In Israel, there is something called “Kashrut”, a Jewish dietary law that “forbids” some Jewish-Israelis from eating many different types of food including pork, shrimp, lobster, and crab.
Although only a small percentage of Israel’s population strictly observes these laws, since the majority of Israelis are Jewish, the laws affect both food preparation and availability of certain foods throughout the country.
The world “Kashrut” comes from the Hebrew root Kaf-Shin-Reish, meaning fit, proper or correct. According to traditional Jewish practice, certain varieties of animals may not be eaten at all, and even for the animals that are allowed to be consumed, all blood must be drained from meat and poultry or boiled out before it can be eaten. There are also more specific rules such as meat cannot be eaten with dairy, grape products made by non-Jews may not be eaten, and for more details about the tradition -> Judaism 101
There is a video on YouTube that explains which animals are declared kosher and not kosher in Leviticus 9:1-11:47:
Because of all the restrictions, does it means the food in Israel won’t be tasty?
While Israel only became a nation in 1948, its culinary traditions actually root back thousands of years, with influences from Asia, Africa and Europe, and various religions and ethnicities, resulting in a culinary melting pot.
When the Jewish immigration began at the end of the 19th century, they also brought the traditional Jewish dishes to Israel that they had prepared in countries such as Poland, Hungary, and Russia. Foods that are traditionally eaten in Levantine, Middle Eastern, and Mediterranean cuisines, and foods such as falafel, hummus, msabbha, shakshouka, couscous, and za’atar are now widely popular in Israel. (Wikipedia, Israeli cuisine.)
However, what I love the most is the freshness of the ingredients in Israel.
Located in the Middle East along the eastern end of the Mediterranean Sea, Israel is slightly larger than the state of New Jersey. Although it is a small country, it has a wide variety of climates due to the country’s diverse topography.
Mild temperatures by the Mediterranean Sea and the Jordan River allow citrus trees to grow fruits such as oranges, grapefruits, and lemons. Other areas grow figs, pomegranates, and olives. Israel is home to a wide variety of plants and animals.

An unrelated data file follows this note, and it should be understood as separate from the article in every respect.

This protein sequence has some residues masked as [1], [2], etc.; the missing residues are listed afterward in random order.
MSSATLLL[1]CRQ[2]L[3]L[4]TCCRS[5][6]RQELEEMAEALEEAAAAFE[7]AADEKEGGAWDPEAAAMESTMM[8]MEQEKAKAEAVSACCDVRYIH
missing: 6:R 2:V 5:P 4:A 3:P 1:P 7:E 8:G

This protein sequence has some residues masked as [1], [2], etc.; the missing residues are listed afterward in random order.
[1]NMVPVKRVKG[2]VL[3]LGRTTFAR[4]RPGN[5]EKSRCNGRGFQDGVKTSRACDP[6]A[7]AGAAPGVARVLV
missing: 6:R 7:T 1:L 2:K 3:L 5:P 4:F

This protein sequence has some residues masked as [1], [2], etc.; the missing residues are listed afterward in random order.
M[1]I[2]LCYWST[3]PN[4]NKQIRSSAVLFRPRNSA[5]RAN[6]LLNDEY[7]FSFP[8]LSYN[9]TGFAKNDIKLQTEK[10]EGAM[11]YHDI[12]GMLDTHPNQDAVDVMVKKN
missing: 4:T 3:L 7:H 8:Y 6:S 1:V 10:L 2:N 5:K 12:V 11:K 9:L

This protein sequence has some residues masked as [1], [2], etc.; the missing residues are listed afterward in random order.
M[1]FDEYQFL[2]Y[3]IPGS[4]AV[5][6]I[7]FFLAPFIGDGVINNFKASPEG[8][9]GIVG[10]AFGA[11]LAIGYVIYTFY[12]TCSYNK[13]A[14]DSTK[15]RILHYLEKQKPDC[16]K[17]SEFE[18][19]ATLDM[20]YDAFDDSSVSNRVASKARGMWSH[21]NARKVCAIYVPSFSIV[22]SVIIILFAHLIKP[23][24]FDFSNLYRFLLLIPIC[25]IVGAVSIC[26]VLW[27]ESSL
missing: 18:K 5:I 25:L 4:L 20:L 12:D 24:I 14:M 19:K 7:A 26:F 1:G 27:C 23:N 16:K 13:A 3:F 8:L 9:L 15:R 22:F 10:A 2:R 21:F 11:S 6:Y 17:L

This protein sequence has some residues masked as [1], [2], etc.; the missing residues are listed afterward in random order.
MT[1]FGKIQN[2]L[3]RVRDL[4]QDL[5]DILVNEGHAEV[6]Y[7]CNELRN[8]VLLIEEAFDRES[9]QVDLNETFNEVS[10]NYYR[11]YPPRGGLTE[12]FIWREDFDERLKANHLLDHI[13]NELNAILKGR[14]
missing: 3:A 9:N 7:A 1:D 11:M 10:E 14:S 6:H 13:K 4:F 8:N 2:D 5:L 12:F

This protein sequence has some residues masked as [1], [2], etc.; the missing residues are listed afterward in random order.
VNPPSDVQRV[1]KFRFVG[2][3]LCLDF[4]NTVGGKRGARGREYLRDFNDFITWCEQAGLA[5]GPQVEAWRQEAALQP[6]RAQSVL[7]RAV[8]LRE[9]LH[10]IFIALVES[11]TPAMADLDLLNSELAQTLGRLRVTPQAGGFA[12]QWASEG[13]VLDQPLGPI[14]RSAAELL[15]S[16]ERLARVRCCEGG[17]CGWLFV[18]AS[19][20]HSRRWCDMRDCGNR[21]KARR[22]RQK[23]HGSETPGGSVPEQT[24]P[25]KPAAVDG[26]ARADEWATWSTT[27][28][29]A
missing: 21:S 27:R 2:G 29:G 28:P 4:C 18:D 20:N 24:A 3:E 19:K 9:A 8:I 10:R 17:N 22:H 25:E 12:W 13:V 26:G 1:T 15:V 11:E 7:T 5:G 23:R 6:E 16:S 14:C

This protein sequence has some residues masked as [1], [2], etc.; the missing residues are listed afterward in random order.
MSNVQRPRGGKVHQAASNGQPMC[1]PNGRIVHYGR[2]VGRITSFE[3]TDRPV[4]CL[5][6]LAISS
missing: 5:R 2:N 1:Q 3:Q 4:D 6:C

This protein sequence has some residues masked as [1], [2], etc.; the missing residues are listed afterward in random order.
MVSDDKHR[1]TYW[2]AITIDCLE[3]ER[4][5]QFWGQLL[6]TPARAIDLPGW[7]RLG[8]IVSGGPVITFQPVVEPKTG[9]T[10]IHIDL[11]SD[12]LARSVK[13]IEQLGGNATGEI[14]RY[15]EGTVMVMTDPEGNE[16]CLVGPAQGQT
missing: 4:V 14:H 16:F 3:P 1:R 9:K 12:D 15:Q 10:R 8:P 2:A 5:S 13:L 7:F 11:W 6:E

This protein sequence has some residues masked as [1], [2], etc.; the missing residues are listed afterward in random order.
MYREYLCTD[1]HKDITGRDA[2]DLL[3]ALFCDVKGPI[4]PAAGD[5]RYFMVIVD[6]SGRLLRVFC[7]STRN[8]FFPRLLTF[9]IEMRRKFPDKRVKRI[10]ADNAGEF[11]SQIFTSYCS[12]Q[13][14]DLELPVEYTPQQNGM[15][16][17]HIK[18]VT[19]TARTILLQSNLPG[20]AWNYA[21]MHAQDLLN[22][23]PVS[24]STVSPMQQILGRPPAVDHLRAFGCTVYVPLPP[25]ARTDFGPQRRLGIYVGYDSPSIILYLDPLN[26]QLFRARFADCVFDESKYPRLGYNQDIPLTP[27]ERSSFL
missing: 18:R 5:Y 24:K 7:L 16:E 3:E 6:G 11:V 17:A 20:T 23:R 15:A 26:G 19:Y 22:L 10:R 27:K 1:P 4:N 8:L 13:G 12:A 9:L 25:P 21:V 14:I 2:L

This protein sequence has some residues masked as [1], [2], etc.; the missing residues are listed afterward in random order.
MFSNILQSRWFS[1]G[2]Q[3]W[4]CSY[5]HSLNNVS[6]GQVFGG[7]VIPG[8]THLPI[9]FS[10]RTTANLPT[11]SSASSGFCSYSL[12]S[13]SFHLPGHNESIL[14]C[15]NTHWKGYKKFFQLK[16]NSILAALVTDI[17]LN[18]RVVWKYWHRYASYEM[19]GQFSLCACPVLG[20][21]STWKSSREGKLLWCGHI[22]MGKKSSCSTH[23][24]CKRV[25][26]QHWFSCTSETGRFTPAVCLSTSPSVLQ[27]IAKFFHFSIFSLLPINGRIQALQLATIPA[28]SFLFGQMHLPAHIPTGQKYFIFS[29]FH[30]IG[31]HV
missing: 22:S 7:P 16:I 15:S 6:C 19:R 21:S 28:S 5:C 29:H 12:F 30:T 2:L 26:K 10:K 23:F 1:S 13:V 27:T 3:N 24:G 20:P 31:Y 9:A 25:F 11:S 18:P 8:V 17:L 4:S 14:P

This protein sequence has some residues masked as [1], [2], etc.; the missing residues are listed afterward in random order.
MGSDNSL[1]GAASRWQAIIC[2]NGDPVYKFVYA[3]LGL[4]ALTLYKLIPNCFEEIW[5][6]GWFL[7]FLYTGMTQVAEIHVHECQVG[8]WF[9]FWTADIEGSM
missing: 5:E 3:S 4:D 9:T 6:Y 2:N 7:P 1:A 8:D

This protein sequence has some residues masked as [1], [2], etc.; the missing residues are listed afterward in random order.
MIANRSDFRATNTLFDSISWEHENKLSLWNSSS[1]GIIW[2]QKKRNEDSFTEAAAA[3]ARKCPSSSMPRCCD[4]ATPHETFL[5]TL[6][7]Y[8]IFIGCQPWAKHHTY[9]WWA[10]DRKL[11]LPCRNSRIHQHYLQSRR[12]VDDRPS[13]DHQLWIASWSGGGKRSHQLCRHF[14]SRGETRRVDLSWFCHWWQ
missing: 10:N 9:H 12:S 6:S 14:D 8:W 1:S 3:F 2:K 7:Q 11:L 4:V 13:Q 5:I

Therefore, you’ll see vegetable salads paired with most meals, including the traditional Israeli breakfast, which usually includes eggs, bread, and dairy products such as yogurt or cottage cheese.
Apparently, they also eat hummus for breakfast. And, trust me. This bowl of hummus with pine nuts is delicious!
Although the selections of shellfish are limited, fresh fish is often readily available.
Most of the time, fish is served whole, in the Mediterranean style, grilled, or fried, dressed with freshly squeezed lemon juice.
Furthermore, because pork is banned in many places, restaurants are using goose meat to replace the pork. In fact, goose meat is packed with flavor, and it is much leaner than chicken or pork. You’ll be surprised how well the chewy and flavorful goose meat matches with varied cuisines.
Last but not least, Israel has a very vibrant coffee culture. You won’t find Starbucks in Israel.
Israeli coffee is famous for its rich aroma and unique taste. If you simply ask for “coffee” in Israel, you may get the popular drink called Turkish coffee or botz (which literally translates to “mud”).
It is prepared in a special pot called a finjan, with water, ground coffee, and sugar
After bringing it to a boil and letting it simmer until it foams up, it is often served with cardamom and milk in small cups. The flavor is very strong, and be aware of the grounds that are still in it—that’s the “mud” that settles to the bottom as you drink.
I was in Israel for less than a week, therefore, what I know about the food culture there only scratches the surface. But, if possible, I seriously recommend you make the trip there and try the food yourself!